Edubuntu 12.10 images can be downloaded from:
http://cdimage.ubuntu.com/edubuntu/releases/12.10/release/ (official source)
The minimum memory requirement for Edubuntu 12.10 is 512 MB of memory but 1024 MB is highly recommended. Note that some of your system's memory may be unavailable due to being used by the graphics card. If your computer has only the minimum amount of memory, the installation process will take longer than normal; however, it will complete successfully, and the system will perform adequately once installed.
It's recommended to use the i386 image for computers with less than 1GB of memory. For these systems, installing using the "Install Edubuntu" option from the DVD boot menu will also be faster as it'll save some memory (compared to the "Try Edubuntu without installing" option).
When using Edubuntu 12.10 as an LTSP server, you should plan at least an additional 256 MB per client.
The Edubuntu 12.10 installation image does not include support for old computers that do not support PAE.
Upgrading from Edubuntu 12.04
To upgrade from Edubuntu 12.04 on a desktop system, press Alt+F2 and type in "update-manager -d" (without the quotes) into the command box. Update Manager should open up and display following message: "New distribution release '12.10' is available. Click Upgrade and follow the on-screen instructions".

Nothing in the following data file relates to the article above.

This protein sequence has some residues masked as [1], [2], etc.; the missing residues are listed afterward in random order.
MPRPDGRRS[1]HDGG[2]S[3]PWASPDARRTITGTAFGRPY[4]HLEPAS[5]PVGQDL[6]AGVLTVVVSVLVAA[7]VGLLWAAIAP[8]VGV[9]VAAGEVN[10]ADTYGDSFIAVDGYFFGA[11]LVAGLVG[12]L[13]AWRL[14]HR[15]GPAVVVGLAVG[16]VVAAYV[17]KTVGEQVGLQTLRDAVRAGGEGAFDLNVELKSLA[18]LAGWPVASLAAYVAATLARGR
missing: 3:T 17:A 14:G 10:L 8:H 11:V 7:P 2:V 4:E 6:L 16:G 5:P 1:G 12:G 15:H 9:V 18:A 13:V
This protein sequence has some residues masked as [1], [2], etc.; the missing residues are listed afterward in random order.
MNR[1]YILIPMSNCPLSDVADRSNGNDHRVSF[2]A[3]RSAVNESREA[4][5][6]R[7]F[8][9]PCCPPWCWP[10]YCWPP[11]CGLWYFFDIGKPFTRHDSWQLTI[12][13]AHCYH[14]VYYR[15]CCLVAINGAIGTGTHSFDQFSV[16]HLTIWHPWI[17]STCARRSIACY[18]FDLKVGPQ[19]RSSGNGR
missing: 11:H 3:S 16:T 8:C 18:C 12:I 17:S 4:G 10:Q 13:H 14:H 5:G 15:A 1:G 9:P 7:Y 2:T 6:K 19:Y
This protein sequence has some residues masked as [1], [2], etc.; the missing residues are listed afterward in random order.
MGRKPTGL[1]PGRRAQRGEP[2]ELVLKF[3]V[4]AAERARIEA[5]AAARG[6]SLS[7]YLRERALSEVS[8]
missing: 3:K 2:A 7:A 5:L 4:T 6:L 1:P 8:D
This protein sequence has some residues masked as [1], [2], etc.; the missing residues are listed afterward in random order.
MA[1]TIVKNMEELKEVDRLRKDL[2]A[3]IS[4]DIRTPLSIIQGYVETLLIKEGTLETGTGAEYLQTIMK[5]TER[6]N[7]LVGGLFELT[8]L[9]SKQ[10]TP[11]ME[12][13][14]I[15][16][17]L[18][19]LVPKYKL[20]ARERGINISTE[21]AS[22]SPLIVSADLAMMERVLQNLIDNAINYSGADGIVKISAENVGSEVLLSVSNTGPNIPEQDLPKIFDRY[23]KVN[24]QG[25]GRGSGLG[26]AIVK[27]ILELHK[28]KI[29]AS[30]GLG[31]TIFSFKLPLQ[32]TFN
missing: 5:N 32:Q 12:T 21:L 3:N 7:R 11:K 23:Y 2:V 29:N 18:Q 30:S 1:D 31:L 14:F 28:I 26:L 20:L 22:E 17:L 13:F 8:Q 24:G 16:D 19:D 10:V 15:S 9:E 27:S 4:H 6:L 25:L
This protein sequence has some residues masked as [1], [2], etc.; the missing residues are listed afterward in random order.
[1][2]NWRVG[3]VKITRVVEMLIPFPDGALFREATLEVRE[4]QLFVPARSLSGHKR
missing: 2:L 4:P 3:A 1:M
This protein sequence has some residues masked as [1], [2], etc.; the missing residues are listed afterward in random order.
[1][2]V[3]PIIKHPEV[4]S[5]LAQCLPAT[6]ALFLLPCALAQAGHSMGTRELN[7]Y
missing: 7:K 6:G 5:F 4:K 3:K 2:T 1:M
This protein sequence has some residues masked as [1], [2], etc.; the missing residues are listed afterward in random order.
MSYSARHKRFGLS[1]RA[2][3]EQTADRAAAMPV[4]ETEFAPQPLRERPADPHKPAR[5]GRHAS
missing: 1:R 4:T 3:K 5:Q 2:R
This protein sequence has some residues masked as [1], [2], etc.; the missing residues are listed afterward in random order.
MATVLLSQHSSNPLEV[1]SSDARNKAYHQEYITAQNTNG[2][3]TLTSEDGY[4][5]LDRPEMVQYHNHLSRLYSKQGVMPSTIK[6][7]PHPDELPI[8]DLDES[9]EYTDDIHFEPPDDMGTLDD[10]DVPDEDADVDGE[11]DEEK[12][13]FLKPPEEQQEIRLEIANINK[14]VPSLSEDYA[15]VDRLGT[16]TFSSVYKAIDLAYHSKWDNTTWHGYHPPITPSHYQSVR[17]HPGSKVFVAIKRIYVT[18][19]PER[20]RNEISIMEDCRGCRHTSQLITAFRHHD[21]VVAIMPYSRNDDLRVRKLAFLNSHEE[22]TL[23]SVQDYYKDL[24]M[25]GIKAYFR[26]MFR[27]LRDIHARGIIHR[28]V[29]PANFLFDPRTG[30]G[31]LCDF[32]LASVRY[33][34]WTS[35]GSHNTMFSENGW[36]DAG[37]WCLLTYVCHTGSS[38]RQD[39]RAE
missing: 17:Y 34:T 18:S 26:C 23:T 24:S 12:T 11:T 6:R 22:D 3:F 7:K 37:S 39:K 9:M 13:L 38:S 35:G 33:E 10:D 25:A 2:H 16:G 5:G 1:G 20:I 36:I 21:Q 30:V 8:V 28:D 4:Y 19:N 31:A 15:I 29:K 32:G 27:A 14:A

Upgrading from Other Releases
Users of other Edubuntu releases need to upgrade first to 12.04, and then to 12.10.
For further information on upgrading to 12.04, please see the Ubuntu Precise upgrade instructions.
Edubuntu being based on Ubuntu, most known issues of Ubuntu also apply to Edubuntu, below is a list of Edubuntu specific known issues and the current list of Ubuntu known issues.
Specific to Edubuntu
- Unity 2D is no longer available in 12.10. As a result, the Gnome Fallback session (also known as the "Ubuntu Classic") will now be made default when LTSP is selected. LTSP users who wish to continue using Unity-2D should remain on Edubuntu 12.04 LTS.
In some cases, the session indicator shows up empty on LTSP. This appears to be related to the video card of the thin client. The only known workaround at this stage is to call "gnome-session-quit" manually. (1028972)
A bug may cause a failure in memtest test #7. See this memtest86+ bug
Booting the Ubuntu installer in UEFI mode from a USB disk on certain Samsung laptops (530U3C, NP700Z5C) may trigger a firmware bug that renders the machine unbootable. Users are advised to use caution when installing on Samsung laptops and ensure that they are configured for legacy BIOS mode, not UEFI mode. (1040557)